Welcome to the July 2009 edition of “Jud’s New England Journal,” the rather curious monthly musings of Judson Hale, editor-in-chief of Yankee Magazine, published since 1935 in Dublin, New Hampshire. Old-Time New England Humor: Is It Still Funny? Here’s an example from the famous19th-century humorist known as Artemus Ward. You decide … The use of […]
By Yankee Magazine
Jul 01 2009
Welcome to the July 2009 edition of “Jud’s New England Journal,” the rather curious monthly musings of Judson Hale, editor-in-chief of Yankee Magazine, published since 1935 in Dublin, New Hampshire.
Here’s an example from the famous19th-century humorist known as Artemus Ward. You decide …
The use of dialect isn’t an essential ingredient of New England humor. It used to be, however. Today it’s more often misused. After all, the word “ayuh” isn’t particularly funny to someone who often says “ayuh.” And unless you do say “ayuh” as part of your natural way of speaking, there’s no possible way you can say “ayuh” and have it sound authentic. No possible way in the world.
However, dialect can be written. Many of the 19th-century New England humorists — such as Josh Billings and Charles Farrar Browne, otherwise known as Artemus Ward — wrote in heavy dialect. And although I believe that the dialect used in even the written New England stories of today more often than not seriously obstructs the humor, the likes of Billings and Artemus Ward made dialect work for them.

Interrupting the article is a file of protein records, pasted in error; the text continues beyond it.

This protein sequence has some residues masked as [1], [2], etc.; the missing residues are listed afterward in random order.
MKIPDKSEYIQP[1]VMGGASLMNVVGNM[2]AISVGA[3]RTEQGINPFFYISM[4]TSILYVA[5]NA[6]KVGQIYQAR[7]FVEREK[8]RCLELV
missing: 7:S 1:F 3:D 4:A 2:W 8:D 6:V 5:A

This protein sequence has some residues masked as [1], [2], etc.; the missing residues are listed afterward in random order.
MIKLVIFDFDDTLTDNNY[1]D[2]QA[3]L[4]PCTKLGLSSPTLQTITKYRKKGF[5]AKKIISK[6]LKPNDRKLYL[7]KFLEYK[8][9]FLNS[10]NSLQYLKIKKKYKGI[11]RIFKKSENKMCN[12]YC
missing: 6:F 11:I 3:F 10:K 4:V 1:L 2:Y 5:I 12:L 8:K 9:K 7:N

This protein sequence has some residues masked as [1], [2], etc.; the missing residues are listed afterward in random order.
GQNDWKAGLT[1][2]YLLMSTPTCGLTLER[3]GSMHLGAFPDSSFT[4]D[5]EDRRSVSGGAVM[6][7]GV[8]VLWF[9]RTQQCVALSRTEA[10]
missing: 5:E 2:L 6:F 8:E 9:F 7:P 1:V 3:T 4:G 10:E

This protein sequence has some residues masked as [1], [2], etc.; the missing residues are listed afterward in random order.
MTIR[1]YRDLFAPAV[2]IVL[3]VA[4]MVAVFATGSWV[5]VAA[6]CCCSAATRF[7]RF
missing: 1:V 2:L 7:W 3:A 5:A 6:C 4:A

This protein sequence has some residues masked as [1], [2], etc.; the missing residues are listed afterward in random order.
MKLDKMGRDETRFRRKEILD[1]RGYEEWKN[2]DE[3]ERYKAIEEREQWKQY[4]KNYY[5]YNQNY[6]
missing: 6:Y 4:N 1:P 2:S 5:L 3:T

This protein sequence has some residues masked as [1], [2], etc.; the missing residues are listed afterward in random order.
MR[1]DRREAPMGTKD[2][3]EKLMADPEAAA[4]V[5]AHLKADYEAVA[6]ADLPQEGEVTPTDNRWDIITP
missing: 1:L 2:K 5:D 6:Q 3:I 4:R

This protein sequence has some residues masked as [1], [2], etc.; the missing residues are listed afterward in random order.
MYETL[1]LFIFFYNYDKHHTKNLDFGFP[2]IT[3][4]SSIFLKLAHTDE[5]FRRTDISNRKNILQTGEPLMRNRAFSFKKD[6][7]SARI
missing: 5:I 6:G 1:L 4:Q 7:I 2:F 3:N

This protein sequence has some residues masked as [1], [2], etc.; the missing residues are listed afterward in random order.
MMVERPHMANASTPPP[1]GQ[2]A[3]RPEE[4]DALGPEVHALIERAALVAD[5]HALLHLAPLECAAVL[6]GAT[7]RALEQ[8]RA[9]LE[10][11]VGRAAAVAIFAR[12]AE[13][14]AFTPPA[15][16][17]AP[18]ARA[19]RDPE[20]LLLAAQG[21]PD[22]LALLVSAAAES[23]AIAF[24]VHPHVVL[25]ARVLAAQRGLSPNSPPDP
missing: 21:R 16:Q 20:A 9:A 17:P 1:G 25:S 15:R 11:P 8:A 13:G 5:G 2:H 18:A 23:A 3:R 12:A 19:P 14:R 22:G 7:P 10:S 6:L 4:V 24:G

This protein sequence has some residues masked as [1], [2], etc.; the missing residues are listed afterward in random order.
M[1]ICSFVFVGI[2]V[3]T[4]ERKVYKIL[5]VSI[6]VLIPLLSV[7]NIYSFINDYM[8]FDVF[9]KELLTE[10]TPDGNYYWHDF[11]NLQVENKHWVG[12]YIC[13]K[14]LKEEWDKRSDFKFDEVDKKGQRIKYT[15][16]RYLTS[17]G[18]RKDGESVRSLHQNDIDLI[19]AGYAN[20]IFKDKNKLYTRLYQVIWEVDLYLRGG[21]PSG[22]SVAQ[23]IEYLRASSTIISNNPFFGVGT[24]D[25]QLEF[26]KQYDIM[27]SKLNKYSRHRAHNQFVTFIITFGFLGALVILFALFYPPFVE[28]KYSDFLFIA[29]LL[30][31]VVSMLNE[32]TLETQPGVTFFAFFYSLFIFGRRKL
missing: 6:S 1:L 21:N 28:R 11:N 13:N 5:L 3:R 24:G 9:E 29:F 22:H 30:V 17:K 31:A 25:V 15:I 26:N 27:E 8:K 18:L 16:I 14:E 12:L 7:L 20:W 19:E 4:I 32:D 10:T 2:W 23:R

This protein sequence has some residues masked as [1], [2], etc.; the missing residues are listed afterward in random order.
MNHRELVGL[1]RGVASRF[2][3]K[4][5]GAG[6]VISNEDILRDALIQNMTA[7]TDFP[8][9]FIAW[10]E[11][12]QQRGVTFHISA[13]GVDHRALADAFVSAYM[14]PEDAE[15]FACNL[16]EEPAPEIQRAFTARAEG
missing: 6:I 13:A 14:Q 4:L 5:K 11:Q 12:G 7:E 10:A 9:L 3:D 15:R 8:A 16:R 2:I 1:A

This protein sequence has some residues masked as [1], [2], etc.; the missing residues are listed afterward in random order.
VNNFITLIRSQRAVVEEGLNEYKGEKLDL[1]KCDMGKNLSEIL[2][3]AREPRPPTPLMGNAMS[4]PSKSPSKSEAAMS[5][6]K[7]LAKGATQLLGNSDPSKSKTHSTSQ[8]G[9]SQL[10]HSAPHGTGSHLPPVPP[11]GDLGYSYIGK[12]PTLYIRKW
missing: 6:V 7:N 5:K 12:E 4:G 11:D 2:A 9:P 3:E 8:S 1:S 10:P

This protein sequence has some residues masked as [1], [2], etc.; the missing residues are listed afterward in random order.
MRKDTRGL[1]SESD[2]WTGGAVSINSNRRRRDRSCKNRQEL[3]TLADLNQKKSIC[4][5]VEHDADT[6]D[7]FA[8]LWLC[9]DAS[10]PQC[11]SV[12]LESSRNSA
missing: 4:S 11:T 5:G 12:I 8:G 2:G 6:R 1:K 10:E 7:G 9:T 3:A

For example, in 1860 Artemus Ward, who once referred to Ralph Waldo Emerson as “a perpendicular coffin,” describes his experience as a census taker in characteristic fashion, even to his jumbled orthography.
The Senses taker in our town being taken sick he deppertised me to go out for him one day, and as he was too ill to giv me infomashun how to perceed, I was consekently compelled to go it blind. I drawd up the follerin list of questions which I proposed to ax the people I visited:
“Wat’s your age? Whar was you born? Air you marrid, and if so, how do you like it? How many children have you …? Did you ever have the measles, and if so how many? Wat’s your fitin wate? Air you trubeld with biles? Do you use boughten tobacker? Is Beans a regler article of diet in your family? Was you ever at Niagry Falls? How many chickens hav you, on foot and in the shell? Was you ever in the Penitentiary?”
But it didn’t work. I got into a row at the fust house I stopt to, with some old maids. Disbelieven the ansers they giv in regard to their ages I endevered to look at their teeth, same as they do with hosses, but they floo into a violent rage and tackled me with brooms and sich. Takin the senses requires experiunse, like any other bizniss.
That was 150 years ago, but even today the line between successful and unsuccessful New England humor is, of course, infinitesimally narrow, depending on timing, voice inflection (if spoken), surprise, and the precise choice of words utilized. The latter is probably the most important. I remember a party my wife and I attended some years ago at which an elderly New Hampshire friend of mine had perhaps one more drink than he should have had. As we were leaving, he and his wife were just ahead of us, and I could hear her gently admonishing him for being “drunk,” although he seemed to be walking along all right. I really didn’t mean to be eavesdropping, but on the other hand, I’m glad I caught his answer.
“Betsey,” he said slowly, “a man ain’t drunk so long as he can lay down, hang on to the grass, and keep himself from rolling over.”
Strangely enough, the humor here is, I believe, enhanced by my overhearing it rather than having had it spoken to me directly. Successful humor is often puzzlingly subtle, especially the New England variety.
More on this subject in the months to come …